Great to hear your students successfully completed the swim too. Very sad to hear about the swim death - I think I was sitting near him as the ferry took us out to the island.

TI definitely made all the difference for me in this swim. I think being balanced made riding the waves a lot easier, and practicing sighting in the pool (while trying to remained balanced and streamlined) made it easier in the open water too.

The other pool drill that made a difference was intentionally taking in a little bit of water in the mouth during breathing, and then spitting it back out. Once my brain accepted the fact that a little water in the mouth wasn't a big deal, there was less panic in breathing. Swim and nod drills also helped me realize I could skip a breath here and there without getting winded.

I followed the sighting advice on the Escape website, and it worked perfectly. I swam a little right of perpendicular to the shore, and shifted from sighting point to sighting point as the current carried me to the right. I hit shore right in front of the beach exit.

Again, if I can do this, anyone can... thanks again!

Keith
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  #6  
Old 03-26-2013
Mike from NS Mike from NS is offline
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Quote:
Originally Posted by krollag View Post
Once my brain accepted the fact that a little water in the mouth wasn't a big deal, there was less panic in breathing. Swim and nod drills also helped me realize I could skip a breath here and there without getting winded.
Congratulations on your accomplishment Keith !

I think your comment about "a little water in the mouth" quoted above, is a really huge factor we have to accept in learning "breathing without panic". A bit of water plays into the whole thing about "bite of air" and relaxed breathing. I'm almost "thrilled" to see someone actually state it as you did. I think this is why my learning to breathe has been difficult. I've fought acceptance of that. At the end of last summer breathing started to work, and a bit of water in my mouth was part of it. I dealt with it without panic and breathing became easier. Since then I've regressed a bit and realize I must re-learn to deal with water in the mouth while breathing. Somehow the simplest things (that I miss) are the key to solving the problems. I feel that you've turned on a light bulb for me. Thanks!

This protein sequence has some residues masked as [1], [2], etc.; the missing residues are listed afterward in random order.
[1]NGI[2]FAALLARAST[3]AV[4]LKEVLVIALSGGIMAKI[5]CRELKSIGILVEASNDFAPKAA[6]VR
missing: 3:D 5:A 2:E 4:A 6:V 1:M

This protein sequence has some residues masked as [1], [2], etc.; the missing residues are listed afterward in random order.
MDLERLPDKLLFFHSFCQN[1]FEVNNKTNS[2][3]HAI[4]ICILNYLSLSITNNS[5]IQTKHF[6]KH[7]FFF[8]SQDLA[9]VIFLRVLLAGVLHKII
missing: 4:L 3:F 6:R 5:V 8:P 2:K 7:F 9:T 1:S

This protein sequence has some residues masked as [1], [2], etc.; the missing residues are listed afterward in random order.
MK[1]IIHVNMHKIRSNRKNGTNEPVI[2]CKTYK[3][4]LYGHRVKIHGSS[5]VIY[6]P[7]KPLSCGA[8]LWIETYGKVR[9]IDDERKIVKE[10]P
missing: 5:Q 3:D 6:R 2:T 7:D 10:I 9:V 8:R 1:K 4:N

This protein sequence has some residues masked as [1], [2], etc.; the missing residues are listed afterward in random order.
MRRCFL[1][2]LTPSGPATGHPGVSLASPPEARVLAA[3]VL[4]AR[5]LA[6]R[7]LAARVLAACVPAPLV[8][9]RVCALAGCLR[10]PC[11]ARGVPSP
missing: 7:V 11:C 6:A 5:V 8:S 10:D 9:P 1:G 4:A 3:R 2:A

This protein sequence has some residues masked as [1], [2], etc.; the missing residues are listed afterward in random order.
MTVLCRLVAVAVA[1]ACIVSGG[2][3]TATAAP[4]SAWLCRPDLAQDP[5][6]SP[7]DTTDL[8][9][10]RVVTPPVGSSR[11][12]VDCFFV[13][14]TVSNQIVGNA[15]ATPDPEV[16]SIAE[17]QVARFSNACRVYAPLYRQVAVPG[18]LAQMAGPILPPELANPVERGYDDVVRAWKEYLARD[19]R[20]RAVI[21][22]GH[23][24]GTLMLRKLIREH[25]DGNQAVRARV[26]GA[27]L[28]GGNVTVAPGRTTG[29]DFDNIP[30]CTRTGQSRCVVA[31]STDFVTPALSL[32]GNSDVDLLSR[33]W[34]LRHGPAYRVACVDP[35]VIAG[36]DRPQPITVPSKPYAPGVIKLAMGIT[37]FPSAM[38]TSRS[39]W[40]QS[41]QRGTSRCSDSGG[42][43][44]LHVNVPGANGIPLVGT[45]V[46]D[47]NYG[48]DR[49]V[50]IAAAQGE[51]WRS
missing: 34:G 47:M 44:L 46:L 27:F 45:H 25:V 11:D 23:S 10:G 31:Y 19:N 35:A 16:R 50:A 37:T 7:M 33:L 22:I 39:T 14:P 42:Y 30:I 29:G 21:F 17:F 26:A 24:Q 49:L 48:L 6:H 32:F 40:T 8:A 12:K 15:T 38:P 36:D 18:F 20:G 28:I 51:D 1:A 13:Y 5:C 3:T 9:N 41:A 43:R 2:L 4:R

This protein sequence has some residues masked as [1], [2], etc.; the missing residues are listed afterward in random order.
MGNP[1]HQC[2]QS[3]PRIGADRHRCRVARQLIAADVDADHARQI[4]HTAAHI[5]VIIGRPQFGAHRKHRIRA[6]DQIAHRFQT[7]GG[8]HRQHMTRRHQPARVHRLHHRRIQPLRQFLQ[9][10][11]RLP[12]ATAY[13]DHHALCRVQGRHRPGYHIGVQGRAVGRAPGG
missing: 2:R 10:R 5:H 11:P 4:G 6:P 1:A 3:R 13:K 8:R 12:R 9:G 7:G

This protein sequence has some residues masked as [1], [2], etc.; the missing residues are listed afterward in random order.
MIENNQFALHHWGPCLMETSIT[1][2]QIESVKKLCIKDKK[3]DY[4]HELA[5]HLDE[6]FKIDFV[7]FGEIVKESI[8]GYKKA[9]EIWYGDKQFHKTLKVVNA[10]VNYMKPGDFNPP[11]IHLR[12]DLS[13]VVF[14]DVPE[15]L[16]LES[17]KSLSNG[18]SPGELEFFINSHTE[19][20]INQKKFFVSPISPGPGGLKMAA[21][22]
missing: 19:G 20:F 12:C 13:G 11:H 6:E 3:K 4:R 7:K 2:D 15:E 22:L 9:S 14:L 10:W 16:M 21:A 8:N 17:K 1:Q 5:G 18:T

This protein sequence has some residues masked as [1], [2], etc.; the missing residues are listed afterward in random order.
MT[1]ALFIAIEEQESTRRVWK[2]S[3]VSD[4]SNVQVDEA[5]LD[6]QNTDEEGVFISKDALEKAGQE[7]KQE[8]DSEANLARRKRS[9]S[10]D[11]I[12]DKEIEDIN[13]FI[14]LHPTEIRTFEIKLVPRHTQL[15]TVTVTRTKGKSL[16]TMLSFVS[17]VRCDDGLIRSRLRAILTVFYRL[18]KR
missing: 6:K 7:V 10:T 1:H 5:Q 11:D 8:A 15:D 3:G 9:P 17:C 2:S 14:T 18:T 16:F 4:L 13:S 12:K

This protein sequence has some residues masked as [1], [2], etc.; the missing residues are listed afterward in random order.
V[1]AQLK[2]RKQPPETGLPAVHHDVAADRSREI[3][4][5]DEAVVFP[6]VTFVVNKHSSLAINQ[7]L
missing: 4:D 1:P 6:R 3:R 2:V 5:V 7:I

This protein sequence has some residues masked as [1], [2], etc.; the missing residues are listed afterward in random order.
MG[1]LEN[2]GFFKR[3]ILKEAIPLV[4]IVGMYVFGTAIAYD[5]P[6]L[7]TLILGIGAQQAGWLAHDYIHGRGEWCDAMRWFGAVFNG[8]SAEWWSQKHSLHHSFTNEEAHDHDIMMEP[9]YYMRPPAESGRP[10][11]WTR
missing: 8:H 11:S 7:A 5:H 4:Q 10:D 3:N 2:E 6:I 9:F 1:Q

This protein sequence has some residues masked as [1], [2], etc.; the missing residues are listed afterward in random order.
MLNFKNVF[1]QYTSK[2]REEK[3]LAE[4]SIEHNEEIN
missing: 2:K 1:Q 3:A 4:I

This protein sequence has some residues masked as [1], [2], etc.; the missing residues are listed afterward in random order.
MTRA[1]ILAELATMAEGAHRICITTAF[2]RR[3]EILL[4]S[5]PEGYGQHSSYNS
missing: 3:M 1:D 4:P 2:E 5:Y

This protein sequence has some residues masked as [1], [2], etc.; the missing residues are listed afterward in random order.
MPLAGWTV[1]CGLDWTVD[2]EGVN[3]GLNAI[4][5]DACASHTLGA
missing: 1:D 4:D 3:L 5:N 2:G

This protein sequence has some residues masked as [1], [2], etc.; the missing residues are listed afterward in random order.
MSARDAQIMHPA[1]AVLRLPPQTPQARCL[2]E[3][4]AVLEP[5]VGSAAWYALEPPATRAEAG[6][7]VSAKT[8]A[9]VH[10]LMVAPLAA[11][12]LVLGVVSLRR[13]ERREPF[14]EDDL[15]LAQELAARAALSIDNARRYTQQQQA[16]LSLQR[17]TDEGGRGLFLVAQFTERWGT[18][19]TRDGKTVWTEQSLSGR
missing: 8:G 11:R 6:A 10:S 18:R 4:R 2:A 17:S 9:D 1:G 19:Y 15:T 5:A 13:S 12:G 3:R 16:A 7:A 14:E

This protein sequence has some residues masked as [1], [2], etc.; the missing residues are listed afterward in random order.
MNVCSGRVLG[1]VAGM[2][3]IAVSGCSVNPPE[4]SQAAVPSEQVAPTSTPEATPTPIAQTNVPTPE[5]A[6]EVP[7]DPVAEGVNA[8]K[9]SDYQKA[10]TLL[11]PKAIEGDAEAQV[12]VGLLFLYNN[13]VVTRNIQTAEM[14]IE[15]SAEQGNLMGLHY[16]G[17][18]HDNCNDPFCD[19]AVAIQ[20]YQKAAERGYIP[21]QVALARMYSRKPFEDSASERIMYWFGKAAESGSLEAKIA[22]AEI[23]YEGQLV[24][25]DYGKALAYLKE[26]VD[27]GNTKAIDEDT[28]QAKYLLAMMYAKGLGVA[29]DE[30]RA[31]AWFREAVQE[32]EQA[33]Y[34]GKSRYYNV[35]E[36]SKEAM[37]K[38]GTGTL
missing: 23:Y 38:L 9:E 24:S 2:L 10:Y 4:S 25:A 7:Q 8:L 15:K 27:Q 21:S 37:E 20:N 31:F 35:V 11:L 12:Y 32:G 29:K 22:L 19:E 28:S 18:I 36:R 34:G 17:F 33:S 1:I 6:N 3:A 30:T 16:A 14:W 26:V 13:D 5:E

Mike
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Last edited by Mike from NS : 03-26-2013 at 12:21 AM.
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  #7  
Old 03-26-2013
craig.arnold@gmail.com craig.arnold@gmail.com is offline
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Great work. Congratulations!
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  #8  
Old 03-26-2013
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CoachStuartMcDougal CoachStuartMcDougal is offline
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Yup, totally agree with Mike, spot on. Learning to hold a little water in your cheek when breathing is so important, and NOT altering your stroke to get the breath if you didn't find air - and wait to get it on the next stroke or two. AWESOME! That's how ya breathe or patient breath :-)

The SF Bay is my fav swimming hole, it's quite a treat and accomplishment to swim across that bay at max ebb and find the swim finish, kinda like threading a needle. If you are local or near SF, there are many swims you might enjoy by Water World Swim, Coach Pedro (not a TI coach, but a great coach): Swim Around the Rock, Alctraz Touch and Go, Swim with the Centurians (those that have 100+ Bay crossings), Bridge to Bridge and many others. B-to-B is a 10k swim starts at the Golden Gate and finishes just past the Oakland Bay Bridge, swimming at flood (bay is filling from low to high tides) so you get a tail wind through entire swim - weeeeee.

Congrats again Keith, keep up the good work!

Happy Swimming!

Stuart
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  #9  
Old 03-26-2013
Mike from NS Mike from NS is offline
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Thanks Stuart ! It is nice to have someone in authority agree with me!

I tried some acclimatization with breathing with little concern over water in the mouth today; but will need more than one day (and when already tired out, at that) to become more complacent with it. Actually all I did was not worry about taking in water while breathing and deal with it when it happened but made sure not to lose stroke. The more I do this the easier and less stressful breathing should become.
Mike
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  #10  
Old 03-28-2013
hiabhijeet hiabhijeet is offline
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This is AWESOME!! Heartiest Congratz!!